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HIV vaccine safe for Phase II human trials

Canadian university claim no adverse effects from first tests

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Researchers from the Schulich School of Medicine & Dentistry at Canada's University of Western Ontario have issued a statement saying the first phase of clinical trials of an HIV vaccine have produced “no adverse effects observed including local reactions, signs/symptoms and laboratory toxicities”.

The Reg understands the trial of the vaccine, dubbed'SAV001-H' involved only 40 patients, all of which were HIV-positive. Some of those participating in the trial received a placebo.

The researchers say data from the trial is still being analysed, but say the results they have been able to gather show “significant increase in the HIV-1 antibody formations after SAV001-H administration compared to the base line in some patients.”

That result, along with the lack of adverse effects, sees the researchers declare “we are now prepared to take the next steps towards Phase II and Phase III clinical trials” among a wider population.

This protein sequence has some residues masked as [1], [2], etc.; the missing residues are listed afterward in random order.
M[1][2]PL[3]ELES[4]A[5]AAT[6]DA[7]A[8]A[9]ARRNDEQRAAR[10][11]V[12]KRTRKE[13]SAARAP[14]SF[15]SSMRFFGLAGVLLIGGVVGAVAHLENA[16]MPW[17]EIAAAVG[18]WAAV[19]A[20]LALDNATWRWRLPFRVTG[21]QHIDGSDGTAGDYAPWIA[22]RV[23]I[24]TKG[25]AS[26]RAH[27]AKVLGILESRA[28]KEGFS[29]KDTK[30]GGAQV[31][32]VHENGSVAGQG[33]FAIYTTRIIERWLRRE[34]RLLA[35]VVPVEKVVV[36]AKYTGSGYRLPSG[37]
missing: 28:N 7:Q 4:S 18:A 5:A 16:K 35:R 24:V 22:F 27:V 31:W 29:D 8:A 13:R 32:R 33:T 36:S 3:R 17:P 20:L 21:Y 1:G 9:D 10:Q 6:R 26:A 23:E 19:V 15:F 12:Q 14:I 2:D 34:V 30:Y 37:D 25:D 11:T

The vaccine is described as a a “killed whole virus”, a type of vaccine that uses a genetically-engineered version of the HIV virus that is subjected to chemicals and radiation in ways that allow it to fight HIV without hurting the patient. Such vaccines are already used to treat polio, rabies, influenza and other diseases.

There's still a long way to go before SAV001-H becomes widely available. As the USA's national Institutes of Health explains, Phase II trials use a larger sample to test whether a drug “is effective and to further evaluate its safety” while Phase III trials work with more people again to test “effectiveness, monitor side effects, compare it to commonly used treatments, and collect information that will allow the drug or treatment to be used safely.” ®

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